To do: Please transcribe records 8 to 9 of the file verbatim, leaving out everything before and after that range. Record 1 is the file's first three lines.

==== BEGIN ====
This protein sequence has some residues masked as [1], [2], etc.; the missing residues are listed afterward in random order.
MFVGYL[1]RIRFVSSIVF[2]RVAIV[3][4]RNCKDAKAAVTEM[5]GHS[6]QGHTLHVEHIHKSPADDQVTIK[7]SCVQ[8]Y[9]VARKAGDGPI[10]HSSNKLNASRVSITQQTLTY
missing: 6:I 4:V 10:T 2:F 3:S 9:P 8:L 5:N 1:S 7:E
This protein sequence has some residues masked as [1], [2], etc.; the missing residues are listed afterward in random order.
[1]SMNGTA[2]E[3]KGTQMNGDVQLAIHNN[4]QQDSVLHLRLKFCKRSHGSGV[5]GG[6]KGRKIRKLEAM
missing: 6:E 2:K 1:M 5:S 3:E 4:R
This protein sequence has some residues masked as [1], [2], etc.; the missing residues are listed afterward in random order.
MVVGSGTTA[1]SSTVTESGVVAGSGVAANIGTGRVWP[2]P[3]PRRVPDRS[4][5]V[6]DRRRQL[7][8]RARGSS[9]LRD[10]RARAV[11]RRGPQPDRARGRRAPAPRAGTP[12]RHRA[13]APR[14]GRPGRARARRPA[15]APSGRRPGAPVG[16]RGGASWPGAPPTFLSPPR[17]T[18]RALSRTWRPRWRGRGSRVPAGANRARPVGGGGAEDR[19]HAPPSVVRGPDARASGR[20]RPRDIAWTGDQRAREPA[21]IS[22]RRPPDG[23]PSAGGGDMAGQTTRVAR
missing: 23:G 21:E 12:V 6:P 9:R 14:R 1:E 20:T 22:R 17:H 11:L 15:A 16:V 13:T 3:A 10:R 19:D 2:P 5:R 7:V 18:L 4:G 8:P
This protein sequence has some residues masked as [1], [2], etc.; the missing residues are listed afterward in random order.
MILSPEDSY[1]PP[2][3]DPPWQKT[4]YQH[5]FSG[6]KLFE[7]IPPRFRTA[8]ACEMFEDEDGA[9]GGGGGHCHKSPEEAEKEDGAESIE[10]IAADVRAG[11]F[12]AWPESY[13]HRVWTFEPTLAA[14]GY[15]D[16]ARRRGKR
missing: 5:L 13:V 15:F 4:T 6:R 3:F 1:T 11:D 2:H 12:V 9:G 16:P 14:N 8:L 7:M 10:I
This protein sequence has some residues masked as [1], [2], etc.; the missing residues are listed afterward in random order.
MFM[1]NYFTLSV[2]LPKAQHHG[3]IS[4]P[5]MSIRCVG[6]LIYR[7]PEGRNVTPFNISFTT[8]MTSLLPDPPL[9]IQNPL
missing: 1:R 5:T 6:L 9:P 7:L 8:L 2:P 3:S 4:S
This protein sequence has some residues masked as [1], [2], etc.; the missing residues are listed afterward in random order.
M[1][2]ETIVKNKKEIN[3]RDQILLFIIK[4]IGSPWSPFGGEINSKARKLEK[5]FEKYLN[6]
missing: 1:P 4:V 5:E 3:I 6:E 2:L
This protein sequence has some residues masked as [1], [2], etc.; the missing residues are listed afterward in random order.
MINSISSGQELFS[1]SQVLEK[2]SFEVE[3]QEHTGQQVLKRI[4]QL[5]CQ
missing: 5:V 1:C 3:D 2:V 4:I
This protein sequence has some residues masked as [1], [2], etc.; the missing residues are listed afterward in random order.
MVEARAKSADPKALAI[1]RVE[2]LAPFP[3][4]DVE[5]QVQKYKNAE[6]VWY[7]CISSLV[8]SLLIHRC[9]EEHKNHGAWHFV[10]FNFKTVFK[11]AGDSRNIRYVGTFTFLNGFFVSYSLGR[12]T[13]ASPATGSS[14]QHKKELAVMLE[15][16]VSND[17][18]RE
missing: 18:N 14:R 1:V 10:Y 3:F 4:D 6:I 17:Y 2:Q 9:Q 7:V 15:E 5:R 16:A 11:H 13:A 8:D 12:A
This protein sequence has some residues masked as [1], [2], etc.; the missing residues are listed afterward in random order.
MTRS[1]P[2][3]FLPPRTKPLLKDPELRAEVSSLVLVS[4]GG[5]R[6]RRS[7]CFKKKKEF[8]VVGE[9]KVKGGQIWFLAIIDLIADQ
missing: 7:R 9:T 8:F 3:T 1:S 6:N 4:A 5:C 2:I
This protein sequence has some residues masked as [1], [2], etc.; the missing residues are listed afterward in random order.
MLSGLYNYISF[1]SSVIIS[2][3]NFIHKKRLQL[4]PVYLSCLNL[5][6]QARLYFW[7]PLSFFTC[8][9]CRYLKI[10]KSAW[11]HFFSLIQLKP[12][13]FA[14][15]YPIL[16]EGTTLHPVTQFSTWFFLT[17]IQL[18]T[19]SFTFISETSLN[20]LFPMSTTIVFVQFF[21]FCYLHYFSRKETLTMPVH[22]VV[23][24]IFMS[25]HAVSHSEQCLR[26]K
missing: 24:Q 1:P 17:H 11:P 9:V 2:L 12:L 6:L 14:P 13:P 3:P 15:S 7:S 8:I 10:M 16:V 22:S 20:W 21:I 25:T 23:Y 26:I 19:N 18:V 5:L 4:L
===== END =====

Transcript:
This protein sequence has some residues masked as [1], [2], etc.; the missing residues are listed afterward in random order.
MVEARAKSADPKALAI[1]RVE[2]LAPFP[3][4]DVE[5]QVQKYKNAE[6]VWY[7]CISSLV[8]SLLIHRC[9]EEHKNHGAWHFV[10]FNFKTVFK[11]AGDSRNIRYVGTFTFLNGFFVSYSLGR[12]T[13]ASPATGSS[14]QHKKELAVMLE[15][16]VSND[17][18]RE
missing: 18:N 14:R 1:V 10:Y 3:F 4:D 6:I 17:Y 2:Q 9:Q 7:V 15:E 5:R 16:A 11:H 13:A 8:D 12:A
This protein sequence has some residues masked as [1], [2], etc.; the missing residues are listed afterward in random order.
MTRS[1]P[2][3]FLPPRTKPLLKDPELRAEVSSLVLVS[4]GG[5]R[6]RRS[7]CFKKKKEF[8]VVGE[9]KVKGGQIWFLAIIDLIADQ
missing: 7:R 9:T 8:F 3:T 1:S 6:N 4:A 5:C 2:I